MANY on the Monaro may be unaware that a champion of the Snowy River has quietly left the region.
Long time advocate for the people of the Monaro, the former Southern Rivers Catchment Management Authority (SRCMA) general manager, Brett Miners has recently taken up the position of general manager with the Hunter Local Land Services (LLS).
Mr Miners has worked on the Monaro for 22 years and one of his legacies can be seen in the revitalised Snowy River.
The iconic river has been brought back to health under the patient and tireless guidance of Mr Miners.
It is now almost completely free of invasive willows and blackberries and has increased flow, to the delight of recreational river users such as canoeists and fishers.
Mr Miners started working on the Snowy River in 1994.
"I set up and ran the expert panel that assessed the health of the river and its environmental needs and recommended a return of 28 per cent of its original flow," Mr Miners said.
Another big outcome Mr Miners is justifiably proud of was leading the team that has rehabilitated the Snowy River in preparation for and return of environmental flows.
The once mighty Snowy River was reduced to a mere trickle - 1 per cent of its natural flow when it was dammed in 1972 as part of the Snowy Hydro-electric Scheme.
The reduced flow enabled willows and reeds to colonise and choke the river.
"It (rehabilitation) has involved willow and blackberry control along the full 186 kilometres of the river from the Jindabyne dam wall to the NSW - Victorian border," Mr Miners said.
A keen fisher, Mr Miners has also overseen the return of the breeding and stocking of 430,000 Australian Bass.
Mr Miners has long espoused the economic benefits of a healthy Snowy River, which an inquiry estimates can generate $20m of economic activity to the region.
Local agronomist and newly elected South East Local Land Services board member Stuart Burge has had a long and close working relationship with Mr Miners over many years.
"Most notably when he was the Landscape Manager for the Southern Rivers CMA, with responsibility for implementing the innovative Monaro Grassland Project for which I was the Consultant Agronomist," Mr Burge said.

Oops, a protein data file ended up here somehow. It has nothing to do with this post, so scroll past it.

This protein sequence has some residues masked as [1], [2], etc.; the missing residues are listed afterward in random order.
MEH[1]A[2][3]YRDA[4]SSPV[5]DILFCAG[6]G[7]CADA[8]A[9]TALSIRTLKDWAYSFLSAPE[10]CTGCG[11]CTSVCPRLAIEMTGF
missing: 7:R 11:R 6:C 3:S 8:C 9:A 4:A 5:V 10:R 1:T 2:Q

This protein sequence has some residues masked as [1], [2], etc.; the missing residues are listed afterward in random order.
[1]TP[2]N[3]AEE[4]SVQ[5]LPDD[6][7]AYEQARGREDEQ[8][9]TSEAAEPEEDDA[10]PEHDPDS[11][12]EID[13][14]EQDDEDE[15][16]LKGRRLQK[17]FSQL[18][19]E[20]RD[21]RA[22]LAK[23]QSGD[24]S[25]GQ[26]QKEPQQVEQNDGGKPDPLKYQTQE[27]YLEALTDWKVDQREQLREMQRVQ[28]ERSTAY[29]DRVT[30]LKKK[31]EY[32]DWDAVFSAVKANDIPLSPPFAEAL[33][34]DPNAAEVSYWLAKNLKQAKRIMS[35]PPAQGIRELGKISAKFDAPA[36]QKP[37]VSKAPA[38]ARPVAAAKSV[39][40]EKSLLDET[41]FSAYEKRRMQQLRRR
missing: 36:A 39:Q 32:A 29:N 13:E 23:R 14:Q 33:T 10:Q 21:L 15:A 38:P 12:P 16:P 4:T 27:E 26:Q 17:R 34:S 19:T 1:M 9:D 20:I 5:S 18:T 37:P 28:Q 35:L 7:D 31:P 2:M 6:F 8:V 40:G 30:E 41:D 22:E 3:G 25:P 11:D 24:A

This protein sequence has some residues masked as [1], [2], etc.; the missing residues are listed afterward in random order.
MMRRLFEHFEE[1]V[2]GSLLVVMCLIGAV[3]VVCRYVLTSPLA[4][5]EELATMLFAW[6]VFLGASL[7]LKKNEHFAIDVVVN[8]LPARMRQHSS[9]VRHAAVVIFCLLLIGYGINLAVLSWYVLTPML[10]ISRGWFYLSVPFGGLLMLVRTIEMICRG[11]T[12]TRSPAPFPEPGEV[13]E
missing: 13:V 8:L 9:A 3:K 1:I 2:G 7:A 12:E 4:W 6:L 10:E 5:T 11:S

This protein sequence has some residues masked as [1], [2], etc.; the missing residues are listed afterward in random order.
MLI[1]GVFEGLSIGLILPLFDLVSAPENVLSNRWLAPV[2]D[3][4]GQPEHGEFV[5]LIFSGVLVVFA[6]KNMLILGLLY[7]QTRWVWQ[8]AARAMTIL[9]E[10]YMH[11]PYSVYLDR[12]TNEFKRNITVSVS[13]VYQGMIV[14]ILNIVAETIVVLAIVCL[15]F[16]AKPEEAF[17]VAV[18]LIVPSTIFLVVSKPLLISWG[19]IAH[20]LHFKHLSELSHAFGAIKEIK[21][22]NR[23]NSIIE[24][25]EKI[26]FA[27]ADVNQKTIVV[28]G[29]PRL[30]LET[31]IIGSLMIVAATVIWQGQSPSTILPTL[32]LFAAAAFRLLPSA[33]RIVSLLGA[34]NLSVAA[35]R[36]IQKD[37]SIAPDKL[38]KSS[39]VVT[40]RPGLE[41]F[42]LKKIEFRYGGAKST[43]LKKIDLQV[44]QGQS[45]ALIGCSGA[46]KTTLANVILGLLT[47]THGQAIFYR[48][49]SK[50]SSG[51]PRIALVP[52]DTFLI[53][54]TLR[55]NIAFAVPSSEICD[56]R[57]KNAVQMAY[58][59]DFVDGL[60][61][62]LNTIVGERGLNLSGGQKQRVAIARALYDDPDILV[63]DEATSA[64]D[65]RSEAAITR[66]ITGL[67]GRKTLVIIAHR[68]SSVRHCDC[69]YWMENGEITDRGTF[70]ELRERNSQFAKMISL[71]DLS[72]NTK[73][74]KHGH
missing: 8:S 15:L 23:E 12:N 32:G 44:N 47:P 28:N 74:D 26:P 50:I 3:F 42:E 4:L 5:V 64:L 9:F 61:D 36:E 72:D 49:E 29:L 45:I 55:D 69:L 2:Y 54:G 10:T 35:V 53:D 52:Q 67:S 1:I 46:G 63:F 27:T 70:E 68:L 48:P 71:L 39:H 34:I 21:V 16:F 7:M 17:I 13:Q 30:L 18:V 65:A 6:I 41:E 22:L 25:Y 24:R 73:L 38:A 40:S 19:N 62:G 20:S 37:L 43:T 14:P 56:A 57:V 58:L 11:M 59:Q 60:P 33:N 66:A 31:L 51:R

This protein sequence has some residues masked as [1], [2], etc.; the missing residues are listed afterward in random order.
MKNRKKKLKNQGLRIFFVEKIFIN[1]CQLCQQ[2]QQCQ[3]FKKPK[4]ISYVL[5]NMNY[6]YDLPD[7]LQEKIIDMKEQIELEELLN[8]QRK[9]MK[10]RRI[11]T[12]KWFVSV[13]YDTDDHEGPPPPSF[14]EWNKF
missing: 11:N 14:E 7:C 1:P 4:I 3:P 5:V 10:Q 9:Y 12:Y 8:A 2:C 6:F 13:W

"During that time I developed the greatest respect for Brett whom I found to have outstanding administrative skills but also a unique ability to address both the needs of the environment but also taking into account the productive needs of landholders.
"Brett had a real passion and love for the Monaro and Snowy environment but also a genuine empathy with the rural community as a consequence of having been raised on a large grazing property near Cooma."
"Brett loved this region and its people and did everything he could for it - a fact that was not fully appreciated by some who regarded him (sadly) more as an instrument of government."
Mr Miners said he was "also really proud of taking a lot of the conflict out of managing Monaro grasslands which are now considered critical for highly productive grazing industries and in a way that maintains and improves their ecological values."
"This has taken a comprehensive program of research, mapping and on-farm provision of incentives to farmers to change their grazing management through the Monaro Grassland program, including the Purple Patches program," he said.
Mr Miners started his new job on January 14 this year and will be joined in the Hunter by his wife Foss (Felicity) who is in the process of selling their house in Cooma.
Their four sons Liam, Asher, Ariel and Jack have grown up and left home and their daughter Rosie is in her final year of school in Hobart where she is studying ballet at the School of Performing Arts.
Born and bred on the Monaro, Mr Miners lived with his family (Brett's mother Rosaline and brothers Roger, Leon and Andrew) at Myalla where his father Ron managed the property.
Mr Miners went to Cooma Public School and Monaro High School.